Intel Dumps Rich Creek 2 Whitebooks For Peggy's Cove

Intel has decided to phase out its Rich Creek 2 custom notebook initiative, introduced last spring as part of the Santa Clara, Calif.-based chip giant's rollout of its Centrino 2 mobile platform, according to Steve Maser, vice president of product development and marketing at Seneca Data.

"Once Rich Creek 2 transitions out it will be gone," Maser said. Intel told partners in late December that it would continue to support Rich Creek 2 systems but would not continue to develop the platform, a decision that coincided with Intel's shuttering of its Channel Platform Group.

Seneca Data's Nexlink Carbon 4200 is the new face of Intel's whitebook program.

An Intel spokesperson said in mid-December that the Rich Creek 2 platform would "continue to ramp as planned."

Seneca, based in North Syracuse, N.Y., launched two new 15-inch Nexlink Carbon notebooks Monday based on a mobile platform, code-named Peggy's Cove, Intel's latest attempt to develop a North American whitebook ecosystem. Over the years, that's proven to be a tall order for Intel -- the chip giant has tested a series of platforms and initiatives to jump-start a whitebook channel that would theoretically compete with Tier 1 notebook manufacturers the way makers of custom desktops and servers do.

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But Intel's whitebook agenda has gone forward in fits and starts. Rich Creek 2 is only the latest program that's been reeled back in as the chip maker tries another approach with partners. The Verified By Intel program for validating notebook components for its whitebook channel was also reeled in considerably about 17 months ago.

Seneca was one of three partners in Intel's pilot program for Rich Creek 2, which was formally launched at last April's Intel Solutions Summit (ISS) for North American channel partners. At this year's ISS being held in Las Vegas this week, Seneca is the sole system integrator on board with the new Peggy's Cove initiative and used the forum Monday to launch its pair of Nexlink Carbon notebooks.

Next: Nexlink Carbon Specs

The Nexlink Carbon 4200 and 4225 will begin shipping in the second quarter of this year, Maser said. Those units will be priced in the $750 to $850 range, a far cry from Rich Creek 2-based Nexlink Carbon notebooks priced north of $1,000.

"This next-generation platform is really a step in the right direction," Maser said. "Rich Creek 2 was our first and only attempt to make a notebook similar to a desktop. You could build it from the ground up, there was lots of room for customization, etc... The long and the short of it was that once people got their hands on it, from our point of view, it was a great product.

"But for the average Joe VAR, when you've got 40 or 50 screws that are the size of the tip of your pencil, it was difficult to build out in volume," Maser said. "So for the broad channel, the concept was there but it didn't pan out. I'm actually sad to see it go."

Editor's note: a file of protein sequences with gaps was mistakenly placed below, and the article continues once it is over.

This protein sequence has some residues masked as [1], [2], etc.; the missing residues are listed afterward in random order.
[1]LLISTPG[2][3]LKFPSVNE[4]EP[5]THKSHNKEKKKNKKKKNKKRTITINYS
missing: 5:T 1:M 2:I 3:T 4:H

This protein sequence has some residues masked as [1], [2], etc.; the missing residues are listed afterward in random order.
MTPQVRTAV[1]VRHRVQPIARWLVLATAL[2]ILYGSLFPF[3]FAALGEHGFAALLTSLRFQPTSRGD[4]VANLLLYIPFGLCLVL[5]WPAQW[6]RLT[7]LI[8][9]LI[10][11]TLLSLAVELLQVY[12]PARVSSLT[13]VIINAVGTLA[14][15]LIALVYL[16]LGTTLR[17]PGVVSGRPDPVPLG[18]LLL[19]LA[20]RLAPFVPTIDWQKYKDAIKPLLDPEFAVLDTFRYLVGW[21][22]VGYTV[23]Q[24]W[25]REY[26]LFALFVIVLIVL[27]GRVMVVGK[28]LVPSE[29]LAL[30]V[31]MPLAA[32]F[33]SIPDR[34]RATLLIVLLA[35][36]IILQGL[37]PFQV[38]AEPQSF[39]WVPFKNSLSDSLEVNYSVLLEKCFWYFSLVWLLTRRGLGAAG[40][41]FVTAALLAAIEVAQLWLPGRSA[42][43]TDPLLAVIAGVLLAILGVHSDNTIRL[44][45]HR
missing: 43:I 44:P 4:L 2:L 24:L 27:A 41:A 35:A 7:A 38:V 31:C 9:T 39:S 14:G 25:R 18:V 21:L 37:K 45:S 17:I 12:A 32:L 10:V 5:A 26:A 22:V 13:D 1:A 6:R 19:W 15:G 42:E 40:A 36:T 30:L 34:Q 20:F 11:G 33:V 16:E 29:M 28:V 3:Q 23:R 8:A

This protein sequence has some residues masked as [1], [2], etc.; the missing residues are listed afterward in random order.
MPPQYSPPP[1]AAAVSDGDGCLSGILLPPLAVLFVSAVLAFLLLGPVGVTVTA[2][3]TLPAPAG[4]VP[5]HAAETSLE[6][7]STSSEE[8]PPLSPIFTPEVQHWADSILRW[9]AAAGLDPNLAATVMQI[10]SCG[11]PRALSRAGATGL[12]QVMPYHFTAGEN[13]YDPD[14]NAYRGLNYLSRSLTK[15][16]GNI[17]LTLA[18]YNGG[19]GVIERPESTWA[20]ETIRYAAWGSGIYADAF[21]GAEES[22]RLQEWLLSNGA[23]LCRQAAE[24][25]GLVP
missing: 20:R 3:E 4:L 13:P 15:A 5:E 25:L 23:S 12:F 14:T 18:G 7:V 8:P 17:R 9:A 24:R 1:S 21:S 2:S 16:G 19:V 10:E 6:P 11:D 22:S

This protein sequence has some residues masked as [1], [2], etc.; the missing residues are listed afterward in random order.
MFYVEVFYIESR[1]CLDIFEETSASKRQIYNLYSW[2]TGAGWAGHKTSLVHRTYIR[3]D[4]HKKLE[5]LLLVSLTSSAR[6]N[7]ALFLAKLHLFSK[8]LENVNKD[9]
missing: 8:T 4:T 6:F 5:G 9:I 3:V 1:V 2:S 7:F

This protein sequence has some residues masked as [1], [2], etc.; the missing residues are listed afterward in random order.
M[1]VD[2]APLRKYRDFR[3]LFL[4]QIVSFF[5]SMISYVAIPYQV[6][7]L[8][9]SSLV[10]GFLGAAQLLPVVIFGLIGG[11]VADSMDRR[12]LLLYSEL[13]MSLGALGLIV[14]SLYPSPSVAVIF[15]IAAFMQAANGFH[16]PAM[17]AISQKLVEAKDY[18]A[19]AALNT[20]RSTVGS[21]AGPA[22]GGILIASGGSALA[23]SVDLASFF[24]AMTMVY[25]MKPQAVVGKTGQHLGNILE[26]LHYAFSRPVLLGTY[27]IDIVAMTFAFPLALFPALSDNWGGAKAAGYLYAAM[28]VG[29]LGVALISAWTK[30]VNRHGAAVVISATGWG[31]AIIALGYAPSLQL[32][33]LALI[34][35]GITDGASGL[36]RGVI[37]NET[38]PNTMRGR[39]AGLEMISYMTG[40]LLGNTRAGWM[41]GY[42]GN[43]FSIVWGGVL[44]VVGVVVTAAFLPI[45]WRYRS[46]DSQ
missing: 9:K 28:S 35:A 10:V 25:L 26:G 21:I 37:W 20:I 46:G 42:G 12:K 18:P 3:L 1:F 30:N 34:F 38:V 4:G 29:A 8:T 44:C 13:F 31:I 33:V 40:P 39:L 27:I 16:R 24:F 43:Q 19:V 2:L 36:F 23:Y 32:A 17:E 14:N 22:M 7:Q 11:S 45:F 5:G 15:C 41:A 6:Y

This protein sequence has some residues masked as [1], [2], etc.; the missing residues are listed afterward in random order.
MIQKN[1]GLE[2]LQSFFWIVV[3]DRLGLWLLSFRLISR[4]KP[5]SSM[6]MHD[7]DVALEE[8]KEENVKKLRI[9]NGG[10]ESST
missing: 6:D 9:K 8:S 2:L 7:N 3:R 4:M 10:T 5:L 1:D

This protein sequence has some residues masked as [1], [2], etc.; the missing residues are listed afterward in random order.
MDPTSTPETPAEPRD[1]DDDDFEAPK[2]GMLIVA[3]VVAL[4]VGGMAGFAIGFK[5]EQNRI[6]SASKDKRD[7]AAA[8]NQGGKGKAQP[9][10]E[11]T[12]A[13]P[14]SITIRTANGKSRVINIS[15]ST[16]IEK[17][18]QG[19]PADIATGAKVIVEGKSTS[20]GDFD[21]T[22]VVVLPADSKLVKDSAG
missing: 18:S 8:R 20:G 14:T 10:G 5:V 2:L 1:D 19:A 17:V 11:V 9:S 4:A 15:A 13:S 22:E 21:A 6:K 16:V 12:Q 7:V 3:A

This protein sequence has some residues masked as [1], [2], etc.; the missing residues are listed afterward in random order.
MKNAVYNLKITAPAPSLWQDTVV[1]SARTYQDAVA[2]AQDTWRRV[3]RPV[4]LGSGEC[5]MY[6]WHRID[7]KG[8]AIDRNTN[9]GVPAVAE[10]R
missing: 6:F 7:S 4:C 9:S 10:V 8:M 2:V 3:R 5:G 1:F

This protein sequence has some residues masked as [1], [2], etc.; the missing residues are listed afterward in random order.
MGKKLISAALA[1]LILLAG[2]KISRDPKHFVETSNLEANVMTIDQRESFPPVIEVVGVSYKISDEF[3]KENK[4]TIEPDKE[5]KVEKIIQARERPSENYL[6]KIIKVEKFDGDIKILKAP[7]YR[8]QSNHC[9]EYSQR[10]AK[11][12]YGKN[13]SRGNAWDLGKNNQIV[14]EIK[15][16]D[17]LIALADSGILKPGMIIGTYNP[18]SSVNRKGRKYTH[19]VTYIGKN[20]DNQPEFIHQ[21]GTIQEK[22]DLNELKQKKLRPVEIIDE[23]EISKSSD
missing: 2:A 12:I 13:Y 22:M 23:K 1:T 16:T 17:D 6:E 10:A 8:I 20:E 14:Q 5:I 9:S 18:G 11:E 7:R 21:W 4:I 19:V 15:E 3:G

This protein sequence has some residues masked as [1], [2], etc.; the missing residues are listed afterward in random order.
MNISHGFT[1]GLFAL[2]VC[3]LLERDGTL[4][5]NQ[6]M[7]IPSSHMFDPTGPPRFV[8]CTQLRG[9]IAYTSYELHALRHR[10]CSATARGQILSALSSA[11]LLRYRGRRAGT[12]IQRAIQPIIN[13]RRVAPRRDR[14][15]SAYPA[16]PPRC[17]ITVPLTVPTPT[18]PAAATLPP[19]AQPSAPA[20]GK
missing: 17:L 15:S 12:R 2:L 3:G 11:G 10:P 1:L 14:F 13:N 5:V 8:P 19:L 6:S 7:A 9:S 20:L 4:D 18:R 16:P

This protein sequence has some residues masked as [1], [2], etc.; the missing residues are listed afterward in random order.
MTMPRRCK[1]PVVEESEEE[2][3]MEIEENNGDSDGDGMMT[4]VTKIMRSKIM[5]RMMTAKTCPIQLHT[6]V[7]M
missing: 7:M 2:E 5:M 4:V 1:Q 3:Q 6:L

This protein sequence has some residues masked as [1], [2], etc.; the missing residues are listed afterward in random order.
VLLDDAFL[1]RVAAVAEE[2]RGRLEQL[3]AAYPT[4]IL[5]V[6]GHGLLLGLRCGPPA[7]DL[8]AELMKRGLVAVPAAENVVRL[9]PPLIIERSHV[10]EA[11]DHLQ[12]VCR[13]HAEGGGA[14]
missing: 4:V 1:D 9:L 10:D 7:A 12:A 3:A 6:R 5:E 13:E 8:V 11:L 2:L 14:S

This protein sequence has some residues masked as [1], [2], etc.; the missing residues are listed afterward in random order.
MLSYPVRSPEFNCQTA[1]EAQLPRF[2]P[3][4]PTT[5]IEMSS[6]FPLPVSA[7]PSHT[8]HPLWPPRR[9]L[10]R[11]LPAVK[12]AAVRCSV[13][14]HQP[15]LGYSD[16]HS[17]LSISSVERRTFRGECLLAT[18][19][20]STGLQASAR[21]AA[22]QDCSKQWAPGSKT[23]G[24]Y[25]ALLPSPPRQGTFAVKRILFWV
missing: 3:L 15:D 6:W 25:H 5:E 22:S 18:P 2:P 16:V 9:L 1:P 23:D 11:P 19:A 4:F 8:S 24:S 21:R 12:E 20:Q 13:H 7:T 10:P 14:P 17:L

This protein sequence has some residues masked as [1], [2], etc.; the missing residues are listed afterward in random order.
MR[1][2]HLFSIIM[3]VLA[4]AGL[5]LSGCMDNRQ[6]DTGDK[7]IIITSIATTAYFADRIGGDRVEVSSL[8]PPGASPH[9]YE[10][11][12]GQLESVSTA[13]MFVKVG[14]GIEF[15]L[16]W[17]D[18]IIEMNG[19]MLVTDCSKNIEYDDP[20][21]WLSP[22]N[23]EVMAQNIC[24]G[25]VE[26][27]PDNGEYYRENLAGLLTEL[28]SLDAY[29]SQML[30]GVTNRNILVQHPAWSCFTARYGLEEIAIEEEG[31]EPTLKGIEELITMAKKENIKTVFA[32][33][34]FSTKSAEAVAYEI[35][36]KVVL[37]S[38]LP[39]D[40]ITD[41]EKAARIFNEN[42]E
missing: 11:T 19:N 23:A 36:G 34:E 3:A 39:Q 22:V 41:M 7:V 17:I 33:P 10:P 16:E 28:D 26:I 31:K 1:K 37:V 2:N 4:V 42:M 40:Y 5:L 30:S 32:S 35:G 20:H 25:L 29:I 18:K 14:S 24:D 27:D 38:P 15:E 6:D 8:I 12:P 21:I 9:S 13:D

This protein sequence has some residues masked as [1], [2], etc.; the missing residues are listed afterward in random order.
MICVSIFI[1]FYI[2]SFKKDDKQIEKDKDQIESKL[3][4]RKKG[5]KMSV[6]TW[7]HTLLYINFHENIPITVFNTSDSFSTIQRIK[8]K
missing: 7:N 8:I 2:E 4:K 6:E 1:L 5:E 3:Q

The media were not invited to this year's ISS. An Intel spokesperson explained the decision as a "cost-cutting measure." She also confirmed that Intel is working with Seneca Data on the next stage of the chip giant's whitebook agenda but would not specify the Peggy's Cove platform by name.

Maser said Peggy's Cove comes in two flavors, with a 15.4-inch platform that Seneca is using in both the new Nexlink Carbon 4000 series notebooks and a 13.3-inch variant as well. Intel is also developing a third whitebook platform, code-named Bianca, that is also geared for 13-inch systems, he said.

Seneca has added a shock-detecting accelerometer, a fingerprint


and other features to its new Nexlink Carbon notebooks.

The Nexlink Carbon 4200 has a Core 2 Duo mobile processor and Intel's 4500MHD graphics media accelerator. The 4225 is also based on Centrino 2 hardware but swaps out the Intel-made integrated graphics chip for Nvidia's GeForce 9300M unit. Both notebooks have added features to make them stand out from the crowd, Maser said.

"No other whitebook has an accelerometer, which detects a drop or a shock and parks the hard disk to prevent data loss. It also works to detect unauthorized movement of the notebook, as in a theft, and an alarm goes off," he said. Other features include a trap-door Web cam, slot disk drive and built-in fingerprint reader.

Seneca is offering its own partners the choice of a bare-bones, private label, co-branded or Nexlink branded systems. The notebooks have a one-year depot and a one-year LCD warranty out of the box.

Equus Computing, which along with Fremont, Calif.-based distributor ASI was an initial partner in the Rich Creek 2 program, does not seem to be building notebooks based on Peggy's Cove or Bianca. But Minneapolis-based Equus has already released its first netbook, the 8.9-inch Nobi Convertible, based on Intel's Classmate design and built around a 1.6GHz Atom N270 processor.